To plant, or not to plant

by Wayne Watts
 Spring has arrived and the local green houses are bursting with plants. But, is it too early to plant or not?
 Paul Horton, manager of the Ross Seed True Value store in Chickasha is getting ready for their 25th Annual Plant Daze coming up Thursday, March 30, Friday March 31 and Saturday April 1.
 “It’s our busiest day of the year,” said Horton. “We have been working feverishly getting our plants in and our specials marked. It’s that time when the temperatures on some days in Oklahoma is like summer and the next day it is freezing, but people are ready to get to work in their gardens and yards”.
 Horton predicts that with the high cost of groceries and foods, that a lot of people will want to try gardening to offset some of that expenditures in this economy.
 Also, Hillcrest Growers, located at Verden are now open and their half a dozen greenhouses are bursting with color. They specialize in mostly flower and bedding plants that are climatized for this area since they grow their own. They are well known for beautiful hand crafted patio pots and hanging baskets. Gerald and Joyce Smith and their family have been working to get green houses ready for customers.
 “Those high winds a couple weeks ago took the top off of one of our greenhouses. We had to scramble to get the plants out of there and moved to an intact overflow greenhouse and then get the cover back on that unit. But, with help from family and friends we did get it done” said Gerald.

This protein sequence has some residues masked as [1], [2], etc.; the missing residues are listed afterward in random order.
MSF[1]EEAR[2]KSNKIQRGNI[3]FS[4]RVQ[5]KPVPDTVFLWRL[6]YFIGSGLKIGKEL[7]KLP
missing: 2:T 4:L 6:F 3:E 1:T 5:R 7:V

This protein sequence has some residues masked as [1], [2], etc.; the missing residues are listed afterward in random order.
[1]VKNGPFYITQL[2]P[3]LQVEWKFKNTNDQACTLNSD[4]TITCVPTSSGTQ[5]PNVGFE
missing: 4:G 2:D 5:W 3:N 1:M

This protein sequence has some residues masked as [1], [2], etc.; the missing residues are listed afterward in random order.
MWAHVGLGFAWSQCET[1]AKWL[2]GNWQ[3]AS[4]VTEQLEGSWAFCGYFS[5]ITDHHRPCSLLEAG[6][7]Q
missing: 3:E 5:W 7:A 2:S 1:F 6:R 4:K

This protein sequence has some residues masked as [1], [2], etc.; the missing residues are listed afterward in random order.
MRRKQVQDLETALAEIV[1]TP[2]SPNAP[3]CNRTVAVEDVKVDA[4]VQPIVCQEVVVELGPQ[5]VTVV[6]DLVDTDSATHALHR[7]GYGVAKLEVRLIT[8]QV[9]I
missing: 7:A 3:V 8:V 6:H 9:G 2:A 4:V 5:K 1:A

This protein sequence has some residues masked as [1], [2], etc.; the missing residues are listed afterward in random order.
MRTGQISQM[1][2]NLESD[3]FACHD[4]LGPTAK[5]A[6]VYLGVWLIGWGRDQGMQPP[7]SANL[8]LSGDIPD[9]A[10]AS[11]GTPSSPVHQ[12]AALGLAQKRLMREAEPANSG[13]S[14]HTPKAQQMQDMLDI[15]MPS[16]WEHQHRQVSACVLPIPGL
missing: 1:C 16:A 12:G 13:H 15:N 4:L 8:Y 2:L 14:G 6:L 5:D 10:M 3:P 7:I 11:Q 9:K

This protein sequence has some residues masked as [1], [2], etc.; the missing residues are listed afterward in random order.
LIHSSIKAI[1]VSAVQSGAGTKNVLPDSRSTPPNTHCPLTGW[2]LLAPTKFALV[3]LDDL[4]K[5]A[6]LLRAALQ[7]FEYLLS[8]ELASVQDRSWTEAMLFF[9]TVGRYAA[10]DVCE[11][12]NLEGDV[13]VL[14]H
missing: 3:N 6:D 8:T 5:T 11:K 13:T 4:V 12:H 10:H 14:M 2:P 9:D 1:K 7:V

Hillcrest Growers will have their Open House on Saturday April 8th, however the facility is open now for earlybird sales.
 Some people have already been planting onions, potatoes, cabbage and other cool weather plants that can stand a drop in temperatures.
 “It’s okay to purchase your plants now while the selection is best,” said Horton, but you may want to wait another week or so to put them in the ground or be prepare to cover them on some cold nights.”
 There are plants available as well at Atwoods, Walmart and other local businesses.
What are 2023 Frost Dates?
 The average Last Spring Frost is reported at April 10 for Chickasha, Oklahoma. The first Fall Frost is reported as October 27. The growing season is 199 days. The first and last frost dates are 30% probability. (Editors Note: Daddy always said it could snow in Oklahoma up to and including Easter. April 9 this year).
 According to Almanac.com, a frost date is the average date of the last light freeze in spring or the first light freeze in fall. The classification of freeze temperatures is based on their effect on plants:
Light freeze: 29° to 32°F (-1.7° to 0°C)—tender plants are killed.
Moderate freeze: 25° to 28°F (-3.9° to -2.2°C)—widely destructive to most vegetation.
Severe freeze: 24°F (-4.4°C) and colder—heavy damage to most garden plants.
 Note that frost dates are only an estimate based on historical climate data and are not set in stone. The probability of a frost occurring after the spring frost date or before the fall frost date is 30%, which means that there is still a chance of frost occurring before or after the given dates!
 Frost is predicted when air temperatures reach 32°F (0°C), but because it is colder closer to the ground, a frost may occur even when air temperatures are just above freezing. Always keep an eye on your local weather forecast and plan to protect tender plants accordingly. Weather, topography, and microclimates may also cause considerable variations in the occurrence of frost in your garden. Learn how to protect plants from frost.
 Frost dates are calculated based on data from the NOAA National Centers for Environmental Information.
 Gardening is cheaper than therapy and you get tomatoes too. Happy planting!